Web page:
[OSM-talk-ie] Proposed automated edit for automatic irish translation

Dermot McNally dermotm at gmail.com
Tue Nov 4 19:46:37 GMT 2008

Hi folks,

As a side note, I'm pursuing another avenue towards gaining missing
Irish names - this approach is fairly much the opposite of what Rory
proposes, in that it would involve consulting an official list of
names. Drawback being that we first need to clear our use of such
official sources. This is being worked on, and will be a very useful
and maximally correct solution if it comes off. But to this specific

2008/10/30 Rory McCann <rory at technomancy.org>:

> Basically there are some streets with and Irish and English name (ie
> name and name:ga tags) and some street with only an English name (ie
> name tag only). Most of the time the Irish translation for a street name
>  depends on the English name, so if there is a street called X in
> English and Y in Irish, then it's most likely that another street in
> another town called X would also be called Y in Irish.

I'm not so comfortable with this approach. It's true that many roads,
particularly newer ones, have native English names to which Irish
translations have been retrofitted. However, many are the exact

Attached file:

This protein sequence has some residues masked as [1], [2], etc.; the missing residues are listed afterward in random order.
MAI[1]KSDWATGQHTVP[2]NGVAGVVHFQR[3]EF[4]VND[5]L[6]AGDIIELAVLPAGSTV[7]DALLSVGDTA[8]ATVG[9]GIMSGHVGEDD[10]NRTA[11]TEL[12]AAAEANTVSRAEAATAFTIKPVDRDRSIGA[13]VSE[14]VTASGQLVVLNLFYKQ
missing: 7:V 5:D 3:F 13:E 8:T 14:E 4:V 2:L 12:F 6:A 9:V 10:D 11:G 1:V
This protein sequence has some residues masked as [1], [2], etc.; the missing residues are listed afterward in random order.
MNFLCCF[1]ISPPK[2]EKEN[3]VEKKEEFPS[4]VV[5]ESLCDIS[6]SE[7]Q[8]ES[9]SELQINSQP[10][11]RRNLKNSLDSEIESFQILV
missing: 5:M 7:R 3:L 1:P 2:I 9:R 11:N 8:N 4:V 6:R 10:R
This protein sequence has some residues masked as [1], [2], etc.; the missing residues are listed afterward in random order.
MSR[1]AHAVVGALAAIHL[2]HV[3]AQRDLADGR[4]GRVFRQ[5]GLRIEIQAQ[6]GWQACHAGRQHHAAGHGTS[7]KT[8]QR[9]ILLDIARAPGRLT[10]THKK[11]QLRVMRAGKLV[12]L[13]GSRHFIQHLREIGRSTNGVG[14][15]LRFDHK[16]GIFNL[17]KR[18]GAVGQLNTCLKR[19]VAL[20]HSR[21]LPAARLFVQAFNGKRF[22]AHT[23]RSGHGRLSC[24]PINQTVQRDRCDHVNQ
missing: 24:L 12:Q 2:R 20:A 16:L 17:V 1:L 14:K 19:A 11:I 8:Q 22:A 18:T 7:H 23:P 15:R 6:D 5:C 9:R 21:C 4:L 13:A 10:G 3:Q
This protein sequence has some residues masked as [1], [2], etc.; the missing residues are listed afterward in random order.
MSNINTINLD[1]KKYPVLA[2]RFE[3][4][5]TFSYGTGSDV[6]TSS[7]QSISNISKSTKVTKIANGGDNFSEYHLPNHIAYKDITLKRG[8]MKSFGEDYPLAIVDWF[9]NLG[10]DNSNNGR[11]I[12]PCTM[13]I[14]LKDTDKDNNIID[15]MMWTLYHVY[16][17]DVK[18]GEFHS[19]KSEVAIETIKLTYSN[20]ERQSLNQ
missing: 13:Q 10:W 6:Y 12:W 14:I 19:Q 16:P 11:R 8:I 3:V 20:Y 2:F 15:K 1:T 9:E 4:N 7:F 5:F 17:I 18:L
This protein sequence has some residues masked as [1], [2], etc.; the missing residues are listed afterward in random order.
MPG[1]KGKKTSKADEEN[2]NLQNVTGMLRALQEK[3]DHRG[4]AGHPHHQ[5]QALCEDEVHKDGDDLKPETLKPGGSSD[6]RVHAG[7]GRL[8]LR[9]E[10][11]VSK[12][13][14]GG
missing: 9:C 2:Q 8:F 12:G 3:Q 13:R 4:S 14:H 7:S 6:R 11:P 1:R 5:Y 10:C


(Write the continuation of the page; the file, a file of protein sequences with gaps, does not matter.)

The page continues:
inverse of this. In each case, there are many cases where there is not
a one-one mapping between the Irish and English. In fact, I've seen
road signs from different decades at either end of a road, each
offering a quite different Irish name.

For me, despite the ingenuity of the idea, the approach is liable to
lead to worse data than if we don't do it at all, which for me is a
big warning sign. What I mean by that is, that despite adding a FIXME
note or whatever, once an Irish name seems to be present, it becomes
less likely that anyone will ever survey that street to obtain a
primary source.

An example of what you're dealing with here:

Rainsford Street in Dublin (near Guinnesses). Two separate signs, one
modern, one recent but retro in appearance. The non-retro one names
the street "Sráid Rainsfort" (yes, with a T, not the D of the English
version). The retro sign has "Sráid Marcus Rainsford" (with a D).

Now... Rainsford isn't that common a name, so this ambiguity probably
won't bite us. But this one example demonstrates to us that when
English names are translated into Irish, it does not occur with
uniform methodology (not even for the same street). In this instance,
one of the Irish language versions contains more information than the
English sign.

So back to your approach, Rory. Imagine a surveyor has mapped a "Smith
Street". Suppose he has also determined that the official Irish form
is "Sráid John Smith". A scripted extrapolation of this case will have
the effect of assuming that every Smith Street in Ireland is named
after John Smith and tagging them accordingly.

A further reason not to do this - the purpose (if I read you right) of
this tool is to handle roads whose native names are English language.
IMHO Irish names for such roads only add value (if at all) when they
are known to be official. A guessed name for what may be a poor
translation of a road historically known by its English name is surely
of little value to us.



Iren sind menschlich

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